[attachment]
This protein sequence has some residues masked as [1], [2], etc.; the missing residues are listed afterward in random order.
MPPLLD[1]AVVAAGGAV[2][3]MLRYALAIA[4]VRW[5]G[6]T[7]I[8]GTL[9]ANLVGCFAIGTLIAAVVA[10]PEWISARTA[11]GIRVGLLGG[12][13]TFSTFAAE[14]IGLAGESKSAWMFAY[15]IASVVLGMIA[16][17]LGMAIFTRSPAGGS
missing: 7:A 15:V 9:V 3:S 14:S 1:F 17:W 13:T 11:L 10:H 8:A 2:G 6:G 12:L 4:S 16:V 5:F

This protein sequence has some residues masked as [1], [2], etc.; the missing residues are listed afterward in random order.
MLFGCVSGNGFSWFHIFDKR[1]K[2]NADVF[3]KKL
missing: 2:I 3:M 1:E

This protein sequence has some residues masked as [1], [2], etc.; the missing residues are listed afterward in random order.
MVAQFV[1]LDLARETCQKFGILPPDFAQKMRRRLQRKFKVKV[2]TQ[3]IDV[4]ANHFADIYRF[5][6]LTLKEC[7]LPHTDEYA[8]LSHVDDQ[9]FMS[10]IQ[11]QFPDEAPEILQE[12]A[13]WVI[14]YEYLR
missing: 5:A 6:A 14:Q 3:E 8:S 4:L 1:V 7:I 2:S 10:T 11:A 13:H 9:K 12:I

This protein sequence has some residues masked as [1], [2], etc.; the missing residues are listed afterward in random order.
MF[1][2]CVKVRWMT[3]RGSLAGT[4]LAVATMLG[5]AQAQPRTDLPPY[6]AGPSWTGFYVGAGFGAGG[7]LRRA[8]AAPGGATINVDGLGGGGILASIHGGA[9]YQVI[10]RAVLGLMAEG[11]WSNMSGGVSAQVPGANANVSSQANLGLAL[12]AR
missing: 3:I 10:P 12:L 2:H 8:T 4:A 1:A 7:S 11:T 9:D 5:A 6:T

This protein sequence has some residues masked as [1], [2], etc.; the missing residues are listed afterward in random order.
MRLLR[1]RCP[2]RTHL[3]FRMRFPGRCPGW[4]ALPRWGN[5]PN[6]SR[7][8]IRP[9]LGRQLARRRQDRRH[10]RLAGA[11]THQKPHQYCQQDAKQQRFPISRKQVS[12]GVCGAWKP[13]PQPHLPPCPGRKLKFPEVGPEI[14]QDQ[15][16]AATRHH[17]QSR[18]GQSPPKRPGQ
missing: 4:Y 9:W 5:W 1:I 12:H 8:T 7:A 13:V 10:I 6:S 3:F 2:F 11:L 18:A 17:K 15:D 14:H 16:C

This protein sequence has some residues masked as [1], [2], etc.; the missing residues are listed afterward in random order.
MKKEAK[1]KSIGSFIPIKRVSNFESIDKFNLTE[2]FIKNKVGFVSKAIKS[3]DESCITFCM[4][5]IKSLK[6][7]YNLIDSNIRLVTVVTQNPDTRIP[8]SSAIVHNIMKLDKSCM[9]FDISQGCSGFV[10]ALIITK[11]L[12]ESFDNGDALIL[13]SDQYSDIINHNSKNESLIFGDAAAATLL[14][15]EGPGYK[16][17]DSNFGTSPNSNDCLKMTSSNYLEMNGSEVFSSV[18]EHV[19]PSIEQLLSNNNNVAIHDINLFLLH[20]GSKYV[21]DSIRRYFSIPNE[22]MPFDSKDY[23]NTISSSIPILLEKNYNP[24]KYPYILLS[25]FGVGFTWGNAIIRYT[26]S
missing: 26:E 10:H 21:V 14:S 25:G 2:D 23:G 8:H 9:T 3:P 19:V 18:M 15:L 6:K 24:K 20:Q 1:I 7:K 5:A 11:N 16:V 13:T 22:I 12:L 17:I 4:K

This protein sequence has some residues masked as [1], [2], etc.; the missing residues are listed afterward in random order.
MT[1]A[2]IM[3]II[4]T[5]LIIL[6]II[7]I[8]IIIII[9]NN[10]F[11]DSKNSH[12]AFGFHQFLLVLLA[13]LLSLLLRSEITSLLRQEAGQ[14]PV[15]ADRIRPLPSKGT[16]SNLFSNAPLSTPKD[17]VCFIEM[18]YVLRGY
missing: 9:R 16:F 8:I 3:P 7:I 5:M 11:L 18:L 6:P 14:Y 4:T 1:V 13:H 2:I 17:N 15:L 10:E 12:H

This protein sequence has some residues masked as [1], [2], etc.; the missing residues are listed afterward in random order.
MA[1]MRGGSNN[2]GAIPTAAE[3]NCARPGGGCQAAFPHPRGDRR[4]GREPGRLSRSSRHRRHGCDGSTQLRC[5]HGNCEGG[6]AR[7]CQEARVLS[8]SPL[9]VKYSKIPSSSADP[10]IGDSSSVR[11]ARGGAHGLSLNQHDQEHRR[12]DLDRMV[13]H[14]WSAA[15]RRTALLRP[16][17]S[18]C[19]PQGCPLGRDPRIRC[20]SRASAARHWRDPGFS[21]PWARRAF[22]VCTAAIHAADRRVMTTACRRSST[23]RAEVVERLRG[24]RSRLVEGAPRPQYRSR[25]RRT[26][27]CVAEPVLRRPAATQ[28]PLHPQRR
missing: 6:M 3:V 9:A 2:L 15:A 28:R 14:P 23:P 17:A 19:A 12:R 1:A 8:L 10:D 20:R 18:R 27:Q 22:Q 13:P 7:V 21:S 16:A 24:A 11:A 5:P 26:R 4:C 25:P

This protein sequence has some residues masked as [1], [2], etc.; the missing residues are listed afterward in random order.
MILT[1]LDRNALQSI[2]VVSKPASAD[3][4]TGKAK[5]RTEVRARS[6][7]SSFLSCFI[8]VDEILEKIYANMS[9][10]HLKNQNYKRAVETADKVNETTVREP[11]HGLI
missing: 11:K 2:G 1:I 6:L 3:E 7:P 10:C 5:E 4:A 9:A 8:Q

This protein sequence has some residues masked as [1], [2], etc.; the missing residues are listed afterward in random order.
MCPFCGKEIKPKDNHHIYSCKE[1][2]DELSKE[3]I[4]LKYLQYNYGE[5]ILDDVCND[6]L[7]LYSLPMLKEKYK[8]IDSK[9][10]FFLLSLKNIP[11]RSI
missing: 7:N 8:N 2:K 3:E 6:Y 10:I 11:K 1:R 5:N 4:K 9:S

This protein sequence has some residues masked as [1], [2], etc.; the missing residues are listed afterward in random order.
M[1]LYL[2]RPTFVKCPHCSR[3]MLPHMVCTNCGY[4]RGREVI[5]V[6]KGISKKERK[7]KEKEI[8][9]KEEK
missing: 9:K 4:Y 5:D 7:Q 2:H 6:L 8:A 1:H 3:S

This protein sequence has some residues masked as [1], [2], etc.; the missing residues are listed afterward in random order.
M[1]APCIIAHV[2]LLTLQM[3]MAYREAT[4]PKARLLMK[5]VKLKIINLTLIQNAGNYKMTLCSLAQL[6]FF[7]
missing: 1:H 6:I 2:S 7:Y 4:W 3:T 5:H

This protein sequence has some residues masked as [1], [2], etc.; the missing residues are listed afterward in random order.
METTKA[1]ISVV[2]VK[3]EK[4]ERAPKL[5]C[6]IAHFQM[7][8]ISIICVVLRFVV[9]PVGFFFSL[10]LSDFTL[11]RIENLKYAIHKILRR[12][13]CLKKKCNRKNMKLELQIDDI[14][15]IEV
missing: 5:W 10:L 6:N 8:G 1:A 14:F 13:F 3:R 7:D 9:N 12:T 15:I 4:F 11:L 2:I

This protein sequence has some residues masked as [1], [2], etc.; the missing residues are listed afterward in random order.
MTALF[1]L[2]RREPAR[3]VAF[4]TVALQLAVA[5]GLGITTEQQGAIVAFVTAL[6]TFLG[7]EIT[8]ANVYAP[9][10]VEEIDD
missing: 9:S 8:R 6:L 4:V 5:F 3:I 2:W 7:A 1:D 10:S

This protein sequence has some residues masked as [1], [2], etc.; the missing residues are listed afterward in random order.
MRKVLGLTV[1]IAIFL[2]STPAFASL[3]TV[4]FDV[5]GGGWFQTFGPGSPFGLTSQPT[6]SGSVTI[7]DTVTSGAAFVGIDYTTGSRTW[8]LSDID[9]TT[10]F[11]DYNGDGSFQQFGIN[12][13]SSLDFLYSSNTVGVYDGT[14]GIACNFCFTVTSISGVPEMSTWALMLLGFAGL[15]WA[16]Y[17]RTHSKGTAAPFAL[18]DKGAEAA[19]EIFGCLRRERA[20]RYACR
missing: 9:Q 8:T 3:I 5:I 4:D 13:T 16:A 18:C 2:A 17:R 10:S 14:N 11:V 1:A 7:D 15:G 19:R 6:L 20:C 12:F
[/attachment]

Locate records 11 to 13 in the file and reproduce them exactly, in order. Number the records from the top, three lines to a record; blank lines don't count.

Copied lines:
This protein sequence has some residues masked as [1], [2], etc.; the missing residues are listed afterward in random order.
M[1]LYL[2]RPTFVKCPHCSR[3]MLPHMVCTNCGY[4]RGREVI[5]V[6]KGISKKERK[7]KEKEI[8][9]KEEK
missing: 9:K 4:Y 5:D 7:Q 2:H 6:L 8:A 1:H 3:S

This protein sequence has some residues masked as [1], [2], etc.; the missing residues are listed afterward in random order.
M[1]APCIIAHV[2]LLTLQM[3]MAYREAT[4]PKARLLMK[5]VKLKIINLTLIQNAGNYKMTLCSLAQL[6]FF[7]
missing: 1:H 6:I 2:S 7:Y 4:W 3:T 5:H

This protein sequence has some residues masked as [1], [2], etc.; the missing residues are listed afterward in random order.
METTKA[1]ISVV[2]VK[3]EK[4]ERAPKL[5]C[6]IAHFQM[7][8]ISIICVVLRFVV[9]PVGFFFSL[10]LSDFTL[11]RIENLKYAIHKILRR[12][13]CLKKKCNRKNMKLELQIDDI[14][15]IEV
missing: 5:W 10:L 6:N 8:G 1:A 14:F 13:F 3:R 7:D 9:N 12:T 15:I 4:F 11:L 2:I